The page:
Gibson Marauder

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Gibson Marauder
Mid-production Gibson Marauder with rotary pickup selector on the treble side of the upper bout
Manufacturer Gibson
Period 1974—1979
Body type Solid
Neck joint Bolt-on
Scale 24.75 in (629 mm)
Body Alder, Mahogany, Maple
Neck Maple
Fretboard Maple, Rosewood, Ebony
Bridge Tune-o-matic, and "Short Lyre Vibrola" used on some models
Pickup(s) H-SC: Bill Lawrence Humbucker (neck), Bill Lawrence Blade Noiseless Single-coil (bridge)
Colors available
Classic White, Cherry, Ebony, Natural

The Gibson Marauder was an electric guitar model produced by Gibson. Around 1,368 were made between 1975 and ’79, with a handful more built until 1982.[1] Designed to compete with guitars made by Fender, it had limited success and was discontinued.


The Marauder came at a difficult time for American guitar makers: sales in the early 1970s were down, and there was significant competition from Japanese competitors. It was Gibson's attempt to break into the single coil pickup, bolt-on neck guitar market dominated by Fender. In cooperation with Bill Lawrence, who had joined Gibson in 1972 and had already produced the L6-S, the Marauder was developed to compete with Fender, and had a pickup layout reminiscent of the Fender Telecaster, though in fact it had two humbucker pickups.[2]

The guitar, though officially introduced in 1974, began shipping in 1975 and was endorsed by Ace Frehley and Paul Stanley. Minor modifications were made in 1976 and in 1978; it was cancelled in 1979 though some were still made until 1982. In all, fewer than 1,400 were ever made.[2]


The Marauder sports a contoured single cutaway Les Paul-shaped body, and a bolt on maple neck with a headstock similar to the Flying V's. Marauders were made with alder, maple, or mahogany bodies. The fretboard was produced both in the traditional Gibson rosewood, or the more Fender-like maple, with twenty-two frets. Most had dot markers, "though some may have had trapezoid."[2]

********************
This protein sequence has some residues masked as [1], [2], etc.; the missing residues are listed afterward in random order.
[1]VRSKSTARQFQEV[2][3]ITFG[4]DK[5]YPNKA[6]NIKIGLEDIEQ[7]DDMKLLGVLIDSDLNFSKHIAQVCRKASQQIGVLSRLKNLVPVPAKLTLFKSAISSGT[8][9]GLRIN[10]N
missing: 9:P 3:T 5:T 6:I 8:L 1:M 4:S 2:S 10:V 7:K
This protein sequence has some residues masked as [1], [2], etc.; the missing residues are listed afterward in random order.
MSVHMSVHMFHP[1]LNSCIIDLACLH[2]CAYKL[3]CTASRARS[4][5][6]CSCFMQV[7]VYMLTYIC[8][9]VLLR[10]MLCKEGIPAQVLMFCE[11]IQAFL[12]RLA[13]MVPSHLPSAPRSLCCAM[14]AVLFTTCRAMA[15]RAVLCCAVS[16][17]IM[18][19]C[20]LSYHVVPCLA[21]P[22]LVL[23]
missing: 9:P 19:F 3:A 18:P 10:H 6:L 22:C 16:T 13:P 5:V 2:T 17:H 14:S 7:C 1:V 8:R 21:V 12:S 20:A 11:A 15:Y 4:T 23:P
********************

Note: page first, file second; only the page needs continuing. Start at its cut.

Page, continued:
The Marauder featured custom-designed Bill Lawrence pickups sealed in clear epoxy. The guitar had a regular-sized humbucker pickup in the neck position and a small humbucker, in a blade style resembling a single coil, was mounted at an angle by the bridge (Telecaster-style). This arrangement resembles the Fender Telecaster Custom. The resulting sound was closer to the Fender sound than that of most Gibson guitars, with more higher frequencies than regular Gibsons.[2]

Early Marauders had a three-way toggle switch on the treble side of the upper bout of the body (opposite the location on Les Pauls and ES-175s, similar to a Gibson Byrdland), to turn on either one or both pickups. In 1976, a rotary potentiometer was introduced which allowed a range of blends between the two pickups. In still later Marauders, the potentiometer (now a chickenhead knob) was positioned between the volume and tone knobs.

Marauders all had Schaller made "Harmonica" ("tune-o-matic" style) bridges and the standard Gibson stopbar tailpiece. They had enclosed "Gibson Deluxe" tuners, and typical Gibson strap buttons.


  1. ^ "Living in the ’70s: The Gibson Marauder". Retrieved 2015-09-30. 
  2. ^ a b c d Wright, Michael (November 2009). "The Gibson Marauder M-1". Vintage Guitar. pp. 52, 114.